NMSU expert to inspect Minneapolis bridge disaster site
A New Mexico State University civil engineering professor has been invited to perform a preliminary inspection of the Minneapolis bridge that crashed into the Mississippi River Wednesday, Aug. 1, killing at least five people. NMSU has conducted the nation’s only Bridge Inspection Training Program for more than 35 years.
Ken White, academic department head of civil engineering at NMSU, was contacted by the National Transportation Safety Board to get a first-hand look at the disaster site and other information related to the Interstate 35W bridge.
“I hope to get a better feel of the sequence of events that led to the bridge failure,” White said. “I may be able to provide some thoughts and ideas as to what was happening.”
White was contacted via email to examine the bridge by inspectors from the NTSB who had attended one of NMSU’s Bridge Safety Inspection Programs.
“Professor White is a national leader in bridge inspection,” said Steven P. Castillo, dean of NMSU’s College of Engineering.
Most bridge inspection techniques rely on visual observation and measurements of physical properties. White said that assessing internal problems is difficult. NMSU researchers have developed “smart bridge” technology that monitors bridge performance from the inside, and may help to prevent bridge disasters and save lives in the future.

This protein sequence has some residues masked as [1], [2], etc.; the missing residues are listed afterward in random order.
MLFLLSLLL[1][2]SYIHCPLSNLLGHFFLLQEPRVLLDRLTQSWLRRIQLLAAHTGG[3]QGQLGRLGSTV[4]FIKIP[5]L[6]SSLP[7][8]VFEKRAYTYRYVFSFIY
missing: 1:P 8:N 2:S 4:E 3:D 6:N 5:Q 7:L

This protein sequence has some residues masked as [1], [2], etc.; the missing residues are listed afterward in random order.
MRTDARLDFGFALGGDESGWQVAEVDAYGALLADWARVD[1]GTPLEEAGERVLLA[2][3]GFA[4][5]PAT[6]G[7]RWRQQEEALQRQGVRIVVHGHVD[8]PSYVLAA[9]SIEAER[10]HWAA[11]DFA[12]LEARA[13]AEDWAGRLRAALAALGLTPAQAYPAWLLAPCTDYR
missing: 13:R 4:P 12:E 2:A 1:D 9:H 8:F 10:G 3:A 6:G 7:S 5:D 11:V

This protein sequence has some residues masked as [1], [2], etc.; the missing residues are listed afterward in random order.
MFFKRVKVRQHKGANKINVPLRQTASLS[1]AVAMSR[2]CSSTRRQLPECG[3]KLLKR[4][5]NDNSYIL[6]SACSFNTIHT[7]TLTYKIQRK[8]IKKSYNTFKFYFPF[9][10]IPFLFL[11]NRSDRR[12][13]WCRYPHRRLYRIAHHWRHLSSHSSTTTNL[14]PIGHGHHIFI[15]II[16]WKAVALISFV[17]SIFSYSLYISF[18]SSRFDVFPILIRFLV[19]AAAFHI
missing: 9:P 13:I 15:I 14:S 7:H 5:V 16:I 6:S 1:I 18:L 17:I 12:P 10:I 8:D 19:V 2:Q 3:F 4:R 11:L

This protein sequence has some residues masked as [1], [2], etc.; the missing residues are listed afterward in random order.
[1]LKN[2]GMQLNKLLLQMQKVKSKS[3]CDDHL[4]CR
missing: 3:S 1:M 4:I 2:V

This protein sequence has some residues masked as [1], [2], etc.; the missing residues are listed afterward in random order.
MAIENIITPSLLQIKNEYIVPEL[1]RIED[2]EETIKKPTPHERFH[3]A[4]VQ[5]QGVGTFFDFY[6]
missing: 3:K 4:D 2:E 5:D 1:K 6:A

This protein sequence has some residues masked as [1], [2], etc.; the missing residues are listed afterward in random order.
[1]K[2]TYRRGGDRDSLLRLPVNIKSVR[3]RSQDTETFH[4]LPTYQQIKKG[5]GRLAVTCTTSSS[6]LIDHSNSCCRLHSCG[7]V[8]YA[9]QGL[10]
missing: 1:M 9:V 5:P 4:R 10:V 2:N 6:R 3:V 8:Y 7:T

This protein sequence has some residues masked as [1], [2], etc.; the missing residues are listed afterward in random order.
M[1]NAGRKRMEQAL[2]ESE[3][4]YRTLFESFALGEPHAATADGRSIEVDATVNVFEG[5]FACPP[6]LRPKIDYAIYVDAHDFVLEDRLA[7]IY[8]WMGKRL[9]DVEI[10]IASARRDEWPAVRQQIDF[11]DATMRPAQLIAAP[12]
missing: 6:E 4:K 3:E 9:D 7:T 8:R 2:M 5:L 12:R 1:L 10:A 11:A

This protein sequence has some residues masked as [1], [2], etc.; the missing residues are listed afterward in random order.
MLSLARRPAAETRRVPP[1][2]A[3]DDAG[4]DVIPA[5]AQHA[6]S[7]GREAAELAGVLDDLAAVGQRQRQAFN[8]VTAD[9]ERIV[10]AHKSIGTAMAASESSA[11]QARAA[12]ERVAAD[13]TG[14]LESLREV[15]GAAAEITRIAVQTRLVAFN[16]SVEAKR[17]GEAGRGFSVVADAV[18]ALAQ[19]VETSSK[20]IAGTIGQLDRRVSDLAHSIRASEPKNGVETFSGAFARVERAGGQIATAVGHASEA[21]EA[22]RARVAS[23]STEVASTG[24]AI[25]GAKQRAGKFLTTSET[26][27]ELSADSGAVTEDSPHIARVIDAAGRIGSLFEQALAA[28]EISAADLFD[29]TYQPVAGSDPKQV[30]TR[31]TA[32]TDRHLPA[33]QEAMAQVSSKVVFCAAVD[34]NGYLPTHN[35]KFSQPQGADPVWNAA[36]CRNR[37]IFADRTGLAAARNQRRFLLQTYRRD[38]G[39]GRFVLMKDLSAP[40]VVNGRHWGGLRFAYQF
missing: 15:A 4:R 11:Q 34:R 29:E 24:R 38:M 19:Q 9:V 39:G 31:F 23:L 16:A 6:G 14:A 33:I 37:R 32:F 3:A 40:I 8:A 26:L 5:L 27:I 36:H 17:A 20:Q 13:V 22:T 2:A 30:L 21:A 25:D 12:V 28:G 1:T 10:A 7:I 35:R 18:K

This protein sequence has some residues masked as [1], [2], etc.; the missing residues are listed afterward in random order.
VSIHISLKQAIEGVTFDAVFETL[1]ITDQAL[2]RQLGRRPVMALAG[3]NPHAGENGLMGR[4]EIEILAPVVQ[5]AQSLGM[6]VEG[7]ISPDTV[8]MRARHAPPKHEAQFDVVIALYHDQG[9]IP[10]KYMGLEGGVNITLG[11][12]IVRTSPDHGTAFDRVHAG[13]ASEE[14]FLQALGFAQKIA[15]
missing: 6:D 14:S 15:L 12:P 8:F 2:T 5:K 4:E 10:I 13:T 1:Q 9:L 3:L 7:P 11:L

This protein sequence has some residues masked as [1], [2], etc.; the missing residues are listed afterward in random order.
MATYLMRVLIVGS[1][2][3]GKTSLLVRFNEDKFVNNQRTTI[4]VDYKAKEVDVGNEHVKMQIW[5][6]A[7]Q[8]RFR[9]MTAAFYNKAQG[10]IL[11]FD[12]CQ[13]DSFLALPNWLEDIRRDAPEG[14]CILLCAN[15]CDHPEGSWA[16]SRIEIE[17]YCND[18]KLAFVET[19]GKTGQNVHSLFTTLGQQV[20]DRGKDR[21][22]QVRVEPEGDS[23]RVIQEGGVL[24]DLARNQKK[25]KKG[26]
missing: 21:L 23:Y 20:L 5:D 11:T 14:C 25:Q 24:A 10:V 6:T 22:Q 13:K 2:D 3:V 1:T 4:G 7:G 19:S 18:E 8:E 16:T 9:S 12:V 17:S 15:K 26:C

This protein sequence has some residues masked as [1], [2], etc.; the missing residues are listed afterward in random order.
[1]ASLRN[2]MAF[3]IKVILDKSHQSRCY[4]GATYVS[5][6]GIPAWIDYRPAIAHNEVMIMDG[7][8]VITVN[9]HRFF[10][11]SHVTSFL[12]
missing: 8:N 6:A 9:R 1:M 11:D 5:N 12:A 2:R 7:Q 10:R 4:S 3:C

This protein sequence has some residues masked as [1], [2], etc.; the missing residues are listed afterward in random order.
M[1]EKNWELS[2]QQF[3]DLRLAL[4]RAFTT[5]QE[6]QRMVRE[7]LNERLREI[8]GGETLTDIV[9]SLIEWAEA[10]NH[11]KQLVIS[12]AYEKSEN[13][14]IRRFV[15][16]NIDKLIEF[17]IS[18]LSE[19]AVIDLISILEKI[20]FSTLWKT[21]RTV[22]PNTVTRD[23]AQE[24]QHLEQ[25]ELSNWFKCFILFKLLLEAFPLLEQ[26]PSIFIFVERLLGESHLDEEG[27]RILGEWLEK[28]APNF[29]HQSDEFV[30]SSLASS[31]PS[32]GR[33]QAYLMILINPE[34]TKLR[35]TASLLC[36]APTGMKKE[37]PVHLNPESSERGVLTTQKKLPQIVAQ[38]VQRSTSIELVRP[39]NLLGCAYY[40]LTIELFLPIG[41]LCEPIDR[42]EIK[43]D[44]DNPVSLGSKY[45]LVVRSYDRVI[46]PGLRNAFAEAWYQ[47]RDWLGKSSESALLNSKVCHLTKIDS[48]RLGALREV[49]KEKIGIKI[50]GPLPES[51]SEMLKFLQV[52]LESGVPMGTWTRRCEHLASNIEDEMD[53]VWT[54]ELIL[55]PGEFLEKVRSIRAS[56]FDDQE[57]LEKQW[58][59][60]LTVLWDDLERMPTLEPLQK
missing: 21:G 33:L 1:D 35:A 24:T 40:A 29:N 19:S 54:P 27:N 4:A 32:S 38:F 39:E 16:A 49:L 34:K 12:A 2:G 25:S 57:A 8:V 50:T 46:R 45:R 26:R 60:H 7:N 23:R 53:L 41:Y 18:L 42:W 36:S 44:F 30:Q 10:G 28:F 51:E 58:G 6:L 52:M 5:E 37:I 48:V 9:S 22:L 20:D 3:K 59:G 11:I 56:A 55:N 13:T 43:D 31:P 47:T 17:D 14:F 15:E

“Smart bridge” technology incorporates the use of fiber optic sensors that monitor how bridges perform under day-to-day stresses from use and weather. Three of the bridges already have been installed in New Mexico and may some day be the standard in bridge construction.
“Instead of relying on visual inspections of the bridge, the sensors will tell us on a continual basis how much the bridge is stressed and how it is performing under load,” civil engineering professor Rola Idriss said.
The fiber-optic sensors, built into the concrete girders during the fabrication process, send beams of light through the structures, measuring changes in temperature and shape that indicate stress within the bridge. Data is collected from computer equipment in a protective cabinet at the bridge site.
The technology is not only improving bridge safety, Idriss said, but also “allowing us to get more information on the new materials that are being used in bridge construction.”
Castillo said NMSU “will continue to work with state and federal authorities to help ensure that our bridges are safe for the public.”
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